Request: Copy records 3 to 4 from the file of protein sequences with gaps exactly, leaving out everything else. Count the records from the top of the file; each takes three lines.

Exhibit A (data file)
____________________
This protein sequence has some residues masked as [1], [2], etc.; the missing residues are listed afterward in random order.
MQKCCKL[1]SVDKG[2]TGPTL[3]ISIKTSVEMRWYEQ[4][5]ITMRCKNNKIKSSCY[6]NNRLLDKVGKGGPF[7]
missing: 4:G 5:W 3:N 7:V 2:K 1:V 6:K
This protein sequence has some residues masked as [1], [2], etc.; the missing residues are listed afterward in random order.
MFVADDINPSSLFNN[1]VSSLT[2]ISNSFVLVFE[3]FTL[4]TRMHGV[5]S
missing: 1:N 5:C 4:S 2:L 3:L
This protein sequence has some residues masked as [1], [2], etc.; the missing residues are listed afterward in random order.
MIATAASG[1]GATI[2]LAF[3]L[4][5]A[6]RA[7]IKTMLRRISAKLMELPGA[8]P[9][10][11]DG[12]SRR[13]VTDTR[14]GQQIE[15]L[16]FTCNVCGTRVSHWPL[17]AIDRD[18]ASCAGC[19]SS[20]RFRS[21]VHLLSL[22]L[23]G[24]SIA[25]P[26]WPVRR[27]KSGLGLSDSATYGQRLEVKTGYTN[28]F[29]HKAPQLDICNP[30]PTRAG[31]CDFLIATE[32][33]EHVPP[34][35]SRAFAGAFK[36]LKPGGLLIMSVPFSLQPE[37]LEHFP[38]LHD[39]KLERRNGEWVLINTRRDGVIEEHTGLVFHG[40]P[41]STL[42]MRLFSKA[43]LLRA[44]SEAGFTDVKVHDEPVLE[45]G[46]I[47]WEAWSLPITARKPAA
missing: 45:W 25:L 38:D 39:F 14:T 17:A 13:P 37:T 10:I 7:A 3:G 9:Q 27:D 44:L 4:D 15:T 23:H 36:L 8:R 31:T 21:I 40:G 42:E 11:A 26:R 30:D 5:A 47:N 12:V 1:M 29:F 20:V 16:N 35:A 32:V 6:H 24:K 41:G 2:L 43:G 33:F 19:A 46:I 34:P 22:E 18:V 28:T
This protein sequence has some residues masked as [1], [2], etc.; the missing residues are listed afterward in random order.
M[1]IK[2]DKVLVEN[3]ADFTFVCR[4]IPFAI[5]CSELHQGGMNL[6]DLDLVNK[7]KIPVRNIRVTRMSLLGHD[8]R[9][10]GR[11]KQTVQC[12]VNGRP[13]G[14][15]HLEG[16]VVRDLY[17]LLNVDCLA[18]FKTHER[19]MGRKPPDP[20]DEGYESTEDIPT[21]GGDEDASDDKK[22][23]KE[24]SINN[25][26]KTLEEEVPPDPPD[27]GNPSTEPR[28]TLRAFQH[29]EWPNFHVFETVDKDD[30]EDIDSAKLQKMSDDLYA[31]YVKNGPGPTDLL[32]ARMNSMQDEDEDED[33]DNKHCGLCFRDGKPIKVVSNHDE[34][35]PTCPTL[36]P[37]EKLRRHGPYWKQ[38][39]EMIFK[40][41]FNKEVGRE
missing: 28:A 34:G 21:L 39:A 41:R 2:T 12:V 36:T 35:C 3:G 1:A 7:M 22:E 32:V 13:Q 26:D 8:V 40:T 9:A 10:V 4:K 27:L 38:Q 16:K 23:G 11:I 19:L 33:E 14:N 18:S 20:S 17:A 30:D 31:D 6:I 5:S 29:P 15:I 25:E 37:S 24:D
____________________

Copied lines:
This protein sequence has some residues masked as [1], [2], etc.; the missing residues are listed afterward in random order.
MIATAASG[1]GATI[2]LAF[3]L[4][5]A[6]RA[7]IKTMLRRISAKLMELPGA[8]P[9][10][11]DG[12]SRR[13]VTDTR[14]GQQIE[15]L[16]FTCNVCGTRVSHWPL[17]AIDRD[18]ASCAGC[19]SS[20]RFRS[21]VHLLSL[22]L[23]G[24]SIA[25]P[26]WPVRR[27]KSGLGLSDSATYGQRLEVKTGYTN[28]F[29]HKAPQLDICNP[30]PTRAG[31]CDFLIATE[32][33]EHVPP[34][35]SRAFAGAFK[36]LKPGGLLIMSVPFSLQPE[37]LEHFP[38]LHD[39]KLERRNGEWVLINTRRDGVIEEHTGLVFHG[40]P[41]STL[42]MRLFSKA[43]LLRA[44]SEAGFTDVKVHDEPVLE[45]G[46]I[47]WEAWSLPITARKPAA
missing: 45:W 25:L 38:D 39:F 14:T 17:A 13:P 37:T 10:I 7:A 3:G 9:Q 27:D 44:L 4:D 15:T 23:H 36:L 8:R 31:T 21:I 40:G 42:E 11:A 26:R 30:D 5:A 47:N 12:V 1:M 29:F 20:V 16:N 35:A 32:V 6:H 24:K 41:G 2:L 43:G 33:F 19:A 46:I 34:P 22:E 18:V 28:T
This protein sequence has some residues masked as [1], [2], etc.; the missing residues are listed afterward in random order.
M[1]IK[2]DKVLVEN[3]ADFTFVCR[4]IPFAI[5]CSELHQGGMNL[6]DLDLVNK[7]KIPVRNIRVTRMSLLGHD[8]R[9][10]GR[11]KQTVQC[12]VNGRP[13]G[14][15]HLEG[16]VVRDLY[17]LLNVDCLA[18]FKTHER[19]MGRKPPDP[20]DEGYESTEDIPT[21]GGDEDASDDKK[22][23]KE[24]SINN[25][26]KTLEEEVPPDPPD[27]GNPSTEPR[28]TLRAFQH[29]EWPNFHVFETVDKDD[30]EDIDSAKLQKMSDDLYA[31]YVKNGPGPTDLL[32]ARMNSMQDEDEDED[33]DNKHCGLCFRDGKPIKVVSNHDE[34][35]PTCPTL[36]P[37]EKLRRHGPYWKQ[38][39]EMIFK[40][41]FNKEVGRE
missing: 28:A 34:G 21:L 39:A 41:R 2:T 12:V 36:T 35:C 3:G 1:A 7:M 22:E 32:V 13:Q 26:D 8:V 40:T 9:A 10:V 4:K 27:L 38:Q 16:K 23:G 11:I 19:L 33:E 14:N 18:S 20:S 17:A 30:D 31:D 6:I 5:S 29:P 15:I 25:E 37:S 24:D